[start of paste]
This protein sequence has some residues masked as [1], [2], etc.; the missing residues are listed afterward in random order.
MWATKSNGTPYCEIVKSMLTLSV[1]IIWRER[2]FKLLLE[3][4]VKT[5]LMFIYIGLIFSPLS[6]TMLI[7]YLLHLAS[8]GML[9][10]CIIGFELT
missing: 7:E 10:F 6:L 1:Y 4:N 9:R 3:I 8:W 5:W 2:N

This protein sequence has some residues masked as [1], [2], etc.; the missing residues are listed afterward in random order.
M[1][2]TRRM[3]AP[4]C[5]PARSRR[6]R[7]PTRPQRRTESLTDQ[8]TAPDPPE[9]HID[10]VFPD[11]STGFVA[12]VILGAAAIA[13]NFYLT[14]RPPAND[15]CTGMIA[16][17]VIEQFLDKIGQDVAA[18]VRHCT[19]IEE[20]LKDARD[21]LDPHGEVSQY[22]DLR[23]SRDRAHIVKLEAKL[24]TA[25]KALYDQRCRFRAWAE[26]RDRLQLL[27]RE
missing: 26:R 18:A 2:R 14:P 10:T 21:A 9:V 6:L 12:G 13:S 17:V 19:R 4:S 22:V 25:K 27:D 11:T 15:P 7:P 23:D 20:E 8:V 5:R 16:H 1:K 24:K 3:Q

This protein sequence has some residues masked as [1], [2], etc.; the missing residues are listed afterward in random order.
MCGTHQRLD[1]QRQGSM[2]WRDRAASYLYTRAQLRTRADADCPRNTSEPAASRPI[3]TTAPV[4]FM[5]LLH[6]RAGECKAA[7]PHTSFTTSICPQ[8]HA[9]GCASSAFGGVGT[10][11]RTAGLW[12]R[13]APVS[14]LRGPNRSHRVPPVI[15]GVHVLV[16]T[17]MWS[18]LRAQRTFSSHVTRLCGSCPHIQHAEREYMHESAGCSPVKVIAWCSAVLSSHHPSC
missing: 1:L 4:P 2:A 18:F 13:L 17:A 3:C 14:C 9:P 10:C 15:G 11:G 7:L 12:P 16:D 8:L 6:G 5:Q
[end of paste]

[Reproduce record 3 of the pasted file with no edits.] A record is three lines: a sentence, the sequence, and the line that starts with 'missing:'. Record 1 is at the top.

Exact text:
This protein sequence has some residues masked as [1], [2], etc.; the missing residues are listed afterward in random order.
MCGTHQRLD[1]QRQGSM[2]WRDRAASYLYTRAQLRTRADADCPRNTSEPAASRPI[3]TTAPV[4]FM[5]LLH[6]RAGECKAA[7]PHTSFTTSICPQ[8]HA[9]GCASSAFGGVGT[10][11]RTAGLW[12]R[13]APVS[14]LRGPNRSHRVPPVI[15]GVHVLV[16]T[17]MWS[18]LRAQRTFSSHVTRLCGSCPHIQHAEREYMHESAGCSPVKVIAWCSAVLSSHHPSC
missing: 1:L 4:P 2:A 18:F 13:L 17:A 3:C 14:C 9:P 10:C 15:G 11:G 7:L 12:P 16:D 8:L 6:G 5:Q